Two days after our third date I text the Francophile asking when she’s free. I’m planning to take her to the darkest, booziest, filthiest bar I know, where the seats are so tiny she’ll practically have to sit in my lap. It’s always rammed full of couples with hard liquor and hard ons. If we don’t kiss there we’re not kissing anywhere.
When do you know it’s time to go? When do you decide that this job or this partner or this home or this country or this version of life isn’t for you anymore? When do you say – enough? I have a low threshold for misery. I will walk away from a job or a relationship or a friendship that’s making me unhappy. No. Scrap that. I will run away. I won’t just throw in the towel, I’ll throw in the kettle and the 3-piece bathroom suite and the keys to the Ford Escort and the pension and I’ll leg it screaming blue bloody murder. But I’m not like most people. Most people are patient. Most people are triers. Most people work at things. They don’t give up or give in. They give it time. They give a shit. They cut their life some slack. Is that better? Maybe. Maybe not. Maybe sometimes.
After our night of passion, the genius and I part ways. No one’s hurt or angry. There are no bad feelings. But we both recognise that this isn’t and probably never will be love. There’s no point flogging a horse that, if not quite dead, is very unwell. She does leave me a parting gift though when she messages later to say: “I had fun last time so feel free to call me in an emergency 😉 x” I smile and slide the gift under the bed. Just in case. The truth is, there’s another reason this won’t work: Lately, I’ve been thinking a lot about the Thai. At the time, I was so hung up on the Friend I never gave us a proper chance. Every time we kissed or laughed or got close I’d feel guilty and back off. With the benefit of hindsight, I can see it was the Thai who made me feel good, who treated me kindly, who left me in no doubt that I was the one she wanted.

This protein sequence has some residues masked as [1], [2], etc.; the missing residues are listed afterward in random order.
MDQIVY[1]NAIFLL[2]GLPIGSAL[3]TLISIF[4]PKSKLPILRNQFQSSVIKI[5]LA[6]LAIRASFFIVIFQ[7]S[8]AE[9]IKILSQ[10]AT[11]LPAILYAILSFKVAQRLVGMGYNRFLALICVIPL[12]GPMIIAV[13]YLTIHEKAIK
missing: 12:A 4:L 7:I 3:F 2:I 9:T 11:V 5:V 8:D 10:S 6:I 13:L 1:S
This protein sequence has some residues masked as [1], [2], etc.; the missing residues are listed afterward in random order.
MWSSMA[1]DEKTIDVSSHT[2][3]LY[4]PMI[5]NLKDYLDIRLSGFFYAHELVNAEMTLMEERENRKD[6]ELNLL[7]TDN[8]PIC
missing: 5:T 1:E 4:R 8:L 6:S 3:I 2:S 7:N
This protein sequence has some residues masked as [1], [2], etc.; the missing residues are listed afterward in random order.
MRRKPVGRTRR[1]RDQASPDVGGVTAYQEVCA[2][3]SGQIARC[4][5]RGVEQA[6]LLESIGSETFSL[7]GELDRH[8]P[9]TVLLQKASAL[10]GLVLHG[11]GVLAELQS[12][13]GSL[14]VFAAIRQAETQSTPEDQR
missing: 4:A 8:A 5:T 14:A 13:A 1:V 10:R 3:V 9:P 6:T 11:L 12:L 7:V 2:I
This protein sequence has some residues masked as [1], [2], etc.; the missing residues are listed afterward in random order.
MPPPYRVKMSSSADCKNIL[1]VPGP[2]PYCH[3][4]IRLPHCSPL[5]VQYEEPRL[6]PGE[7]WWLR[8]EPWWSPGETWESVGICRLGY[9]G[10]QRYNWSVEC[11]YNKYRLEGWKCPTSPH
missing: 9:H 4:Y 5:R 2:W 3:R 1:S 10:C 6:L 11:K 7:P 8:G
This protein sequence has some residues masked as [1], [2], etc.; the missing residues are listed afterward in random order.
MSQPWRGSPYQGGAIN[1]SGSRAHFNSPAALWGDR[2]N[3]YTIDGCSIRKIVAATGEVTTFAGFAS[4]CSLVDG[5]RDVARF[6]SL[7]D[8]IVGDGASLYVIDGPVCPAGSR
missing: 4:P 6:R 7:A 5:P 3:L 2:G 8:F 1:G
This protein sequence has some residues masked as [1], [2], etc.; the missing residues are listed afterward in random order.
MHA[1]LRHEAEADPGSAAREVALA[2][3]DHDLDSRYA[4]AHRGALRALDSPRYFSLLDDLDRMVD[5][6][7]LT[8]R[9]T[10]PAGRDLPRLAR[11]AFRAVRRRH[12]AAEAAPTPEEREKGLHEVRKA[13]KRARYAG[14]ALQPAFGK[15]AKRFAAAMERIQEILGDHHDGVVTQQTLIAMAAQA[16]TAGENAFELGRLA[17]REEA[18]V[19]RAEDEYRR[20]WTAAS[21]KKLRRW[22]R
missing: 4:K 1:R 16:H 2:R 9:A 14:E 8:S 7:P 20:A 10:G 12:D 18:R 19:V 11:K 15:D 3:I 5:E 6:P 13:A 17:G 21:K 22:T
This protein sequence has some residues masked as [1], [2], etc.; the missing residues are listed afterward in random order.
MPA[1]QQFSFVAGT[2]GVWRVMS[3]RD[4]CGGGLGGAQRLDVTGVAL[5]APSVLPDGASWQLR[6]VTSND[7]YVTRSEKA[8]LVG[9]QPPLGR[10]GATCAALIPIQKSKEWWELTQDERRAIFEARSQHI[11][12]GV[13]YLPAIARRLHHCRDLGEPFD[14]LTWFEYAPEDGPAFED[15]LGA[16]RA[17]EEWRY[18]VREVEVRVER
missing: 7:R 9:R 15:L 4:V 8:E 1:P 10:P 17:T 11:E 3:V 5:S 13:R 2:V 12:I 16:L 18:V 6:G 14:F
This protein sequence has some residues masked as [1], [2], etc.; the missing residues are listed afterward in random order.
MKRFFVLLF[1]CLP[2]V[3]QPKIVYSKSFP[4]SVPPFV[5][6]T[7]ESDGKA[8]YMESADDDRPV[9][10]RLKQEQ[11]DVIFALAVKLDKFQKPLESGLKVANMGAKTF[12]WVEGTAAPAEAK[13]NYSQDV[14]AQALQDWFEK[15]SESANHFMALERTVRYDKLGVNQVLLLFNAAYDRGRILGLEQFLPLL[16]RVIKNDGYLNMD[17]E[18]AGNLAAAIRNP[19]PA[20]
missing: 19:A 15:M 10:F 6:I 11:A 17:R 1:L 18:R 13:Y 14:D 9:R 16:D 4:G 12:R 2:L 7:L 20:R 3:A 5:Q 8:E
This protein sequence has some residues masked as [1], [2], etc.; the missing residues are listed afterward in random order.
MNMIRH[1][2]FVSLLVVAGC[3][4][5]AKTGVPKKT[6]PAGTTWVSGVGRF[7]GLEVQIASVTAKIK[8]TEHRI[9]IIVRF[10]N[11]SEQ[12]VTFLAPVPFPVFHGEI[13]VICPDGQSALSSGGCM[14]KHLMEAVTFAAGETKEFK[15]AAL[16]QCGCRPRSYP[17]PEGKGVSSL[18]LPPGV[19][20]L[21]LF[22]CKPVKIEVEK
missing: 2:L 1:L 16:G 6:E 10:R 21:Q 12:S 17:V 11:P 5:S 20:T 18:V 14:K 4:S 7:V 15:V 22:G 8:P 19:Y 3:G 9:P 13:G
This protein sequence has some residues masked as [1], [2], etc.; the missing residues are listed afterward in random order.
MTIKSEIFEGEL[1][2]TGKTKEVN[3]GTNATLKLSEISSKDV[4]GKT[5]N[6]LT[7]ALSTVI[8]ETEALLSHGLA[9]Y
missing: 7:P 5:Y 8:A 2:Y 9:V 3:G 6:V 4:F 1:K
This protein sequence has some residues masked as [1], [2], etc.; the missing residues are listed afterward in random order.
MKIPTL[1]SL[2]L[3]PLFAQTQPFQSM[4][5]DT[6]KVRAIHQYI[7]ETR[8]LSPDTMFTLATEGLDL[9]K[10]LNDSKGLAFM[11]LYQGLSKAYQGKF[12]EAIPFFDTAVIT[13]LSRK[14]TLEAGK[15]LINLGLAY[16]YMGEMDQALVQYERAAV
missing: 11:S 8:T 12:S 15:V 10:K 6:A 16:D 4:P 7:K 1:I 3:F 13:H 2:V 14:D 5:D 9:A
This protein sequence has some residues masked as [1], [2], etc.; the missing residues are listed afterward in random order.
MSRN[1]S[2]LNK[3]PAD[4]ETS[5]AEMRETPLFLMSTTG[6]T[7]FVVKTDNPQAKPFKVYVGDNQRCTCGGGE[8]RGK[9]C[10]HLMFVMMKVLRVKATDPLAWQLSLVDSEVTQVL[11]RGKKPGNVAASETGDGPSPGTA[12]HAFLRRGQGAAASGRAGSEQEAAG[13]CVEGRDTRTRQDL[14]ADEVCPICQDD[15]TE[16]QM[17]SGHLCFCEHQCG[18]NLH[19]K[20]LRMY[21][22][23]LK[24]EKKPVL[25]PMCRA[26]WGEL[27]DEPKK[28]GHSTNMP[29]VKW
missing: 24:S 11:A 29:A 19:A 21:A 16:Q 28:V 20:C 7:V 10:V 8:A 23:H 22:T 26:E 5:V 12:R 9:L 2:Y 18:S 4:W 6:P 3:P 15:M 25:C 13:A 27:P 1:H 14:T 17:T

It’s my night out with the Swiss and my mate and I are running late. We trot up the hill with a light, sweaty sheen on our faces, my side boobs jiggling angrily in my sundress. We finally arrive at the pub 15 minutes late and, as per the plan, by friend potters off to a nearby park so that I can spend some time alone with the Swiss. I head out to the beer garden but she’s not there. Shit.
This is the excerpt for a placeholder post.
Never have truer words been spoken about coming out than no matter how many gay mates you have, or how much you support the LGBT community, it’s different when it’s you.